From the bestselling author of The House at Riverton and The Secret Keeper, Kate Morton brings her trademark mix of secrets, lies, and intricately layered mysteries in The Clockmaker's Daughter.
'The perfect book to curl up with' - i newspaper
My real name, no one remembers.
The truth about that summer, no one else knows.
In the depths of a nineteenth-century winter, a little girl is abandoned in the narrow streets of London. Adopted by a mysterious stranger, she becomes in turn a thief, a friend, a muse, and a lover. Then, in the summer of 1862, shortly after her eighteenth birthday, she retreats with a group of artists to a beautiful house on a quiet bend of the Upper Thames . . . Tensions simmer and one hot afternoon a gun-shot rings out. A woman is killed, another disappears, and the truth of what happened slips through the cracks of time.
Over the next century and beyond, Birchwood Manor welcomes many newcomers but guards its secret closely – until another young woman is drawn to visit the house because of a family secret of her own . . .
As the mystery of The Clockmaker’s Daughter begins to unravel, we discover the stories of those who have passed through Birchwood Manor since that fateful day in 1862. Intricately layered and richly atmospheric, it shows that, sometimes, the only way forward is through the past.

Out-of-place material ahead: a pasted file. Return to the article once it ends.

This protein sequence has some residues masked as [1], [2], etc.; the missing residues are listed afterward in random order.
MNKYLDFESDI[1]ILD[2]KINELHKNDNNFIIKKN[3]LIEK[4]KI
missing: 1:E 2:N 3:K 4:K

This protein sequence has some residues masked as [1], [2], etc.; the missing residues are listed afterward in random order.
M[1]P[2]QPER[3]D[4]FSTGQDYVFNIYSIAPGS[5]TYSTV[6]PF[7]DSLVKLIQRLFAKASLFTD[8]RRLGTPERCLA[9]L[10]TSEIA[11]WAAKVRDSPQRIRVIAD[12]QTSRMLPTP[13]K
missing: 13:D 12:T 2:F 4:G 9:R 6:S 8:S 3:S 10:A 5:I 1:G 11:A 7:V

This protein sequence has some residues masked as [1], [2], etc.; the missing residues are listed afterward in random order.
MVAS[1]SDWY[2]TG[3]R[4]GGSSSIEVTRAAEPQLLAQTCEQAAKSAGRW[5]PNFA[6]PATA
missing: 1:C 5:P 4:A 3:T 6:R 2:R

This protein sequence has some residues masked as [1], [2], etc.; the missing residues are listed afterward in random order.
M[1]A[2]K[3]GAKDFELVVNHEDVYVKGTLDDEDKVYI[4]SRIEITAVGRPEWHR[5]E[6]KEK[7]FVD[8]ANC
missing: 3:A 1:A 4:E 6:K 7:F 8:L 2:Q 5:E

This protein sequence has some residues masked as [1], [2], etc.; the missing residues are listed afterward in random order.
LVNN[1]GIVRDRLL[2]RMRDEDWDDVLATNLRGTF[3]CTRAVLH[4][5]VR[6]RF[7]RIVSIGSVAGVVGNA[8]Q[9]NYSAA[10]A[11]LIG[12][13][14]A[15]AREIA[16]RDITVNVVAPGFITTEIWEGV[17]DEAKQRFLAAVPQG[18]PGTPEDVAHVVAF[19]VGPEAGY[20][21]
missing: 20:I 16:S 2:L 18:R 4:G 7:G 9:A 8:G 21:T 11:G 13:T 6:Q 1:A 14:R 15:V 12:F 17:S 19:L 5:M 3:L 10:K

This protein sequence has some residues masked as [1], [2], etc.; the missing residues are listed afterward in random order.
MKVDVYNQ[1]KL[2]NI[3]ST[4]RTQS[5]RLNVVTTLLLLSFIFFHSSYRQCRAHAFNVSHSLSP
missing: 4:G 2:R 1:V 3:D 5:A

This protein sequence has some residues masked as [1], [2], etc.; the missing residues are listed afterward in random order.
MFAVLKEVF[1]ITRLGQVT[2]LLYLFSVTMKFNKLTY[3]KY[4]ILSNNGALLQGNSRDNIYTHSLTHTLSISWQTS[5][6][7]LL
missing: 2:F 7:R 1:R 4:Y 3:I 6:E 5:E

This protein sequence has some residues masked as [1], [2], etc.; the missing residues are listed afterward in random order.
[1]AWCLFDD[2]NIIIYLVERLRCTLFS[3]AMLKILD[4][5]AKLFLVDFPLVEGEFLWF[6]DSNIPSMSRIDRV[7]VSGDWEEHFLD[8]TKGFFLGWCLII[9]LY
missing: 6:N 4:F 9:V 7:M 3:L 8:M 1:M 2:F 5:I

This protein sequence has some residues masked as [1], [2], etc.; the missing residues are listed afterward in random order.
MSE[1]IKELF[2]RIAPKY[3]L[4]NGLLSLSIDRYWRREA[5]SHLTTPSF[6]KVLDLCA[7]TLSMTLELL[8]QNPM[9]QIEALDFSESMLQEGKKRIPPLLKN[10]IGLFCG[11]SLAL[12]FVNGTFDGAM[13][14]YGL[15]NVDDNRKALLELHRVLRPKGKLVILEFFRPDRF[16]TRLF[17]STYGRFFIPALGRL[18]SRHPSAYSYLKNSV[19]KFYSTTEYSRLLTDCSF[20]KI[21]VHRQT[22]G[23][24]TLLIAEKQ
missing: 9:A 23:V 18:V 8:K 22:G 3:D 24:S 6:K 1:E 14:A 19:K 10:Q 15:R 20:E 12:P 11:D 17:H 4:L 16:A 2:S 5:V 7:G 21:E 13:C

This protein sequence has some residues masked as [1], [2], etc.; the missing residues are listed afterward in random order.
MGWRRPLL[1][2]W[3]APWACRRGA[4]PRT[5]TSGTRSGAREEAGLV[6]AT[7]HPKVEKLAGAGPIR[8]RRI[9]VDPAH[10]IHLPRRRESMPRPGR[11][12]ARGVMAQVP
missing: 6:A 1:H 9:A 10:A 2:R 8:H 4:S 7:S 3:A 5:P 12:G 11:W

'An ambitious, complex, compelling historical mystery with a fabulous cast of characters. This is Kate Morton at her very best' - Kristin Hannah, author of The Nightingale
Morton (The Lake House) explores the tangled history of people and place in her outstanding, bittersweet sixth novel. In contemporary London, Elodie, a young archivist, encounters among her employer's collection a satchel, a photographic portrait, and a sketch of a country house. The sketch, in particular, arouses Elodie's professional curiosity and her memories, since it bears close resemblance to a house figuring heavily in the magical stories her late mother once told her. The trail of Elodie's research spurred by her discovery that the sketch depicts an actual place is woven together with tales of the house's various denizens between 1862 and the present, as well as with the voice of a spirit who haunts its walls. This specter who remains nameless for most of the novel is the clock maker's daughter of the title, abandoned as a young girl, trained as a pickpocket, and eventually chosen as an artist's muse, but possessing an artist's eye of her own. The novel's central mystery focuses on the circumstances of her abrupt disappearance in the 19th century, entangled with the abduction of a priceless jewel, the murder of the artist's fianc e, and the artist's personal and professional collapse. At the novel's emotional core, however, is the intersection of lives across decades, united, as the ethereal narrator suggests, by a shared experience of "loss that ties them together." In addition to love not only romantic love but also love between parents and siblings and loss, the stories, brilliantly told by Morton, offer musings on art, betrayal, and the ways in which real lives and real places can evolve over time into the stuff of legends.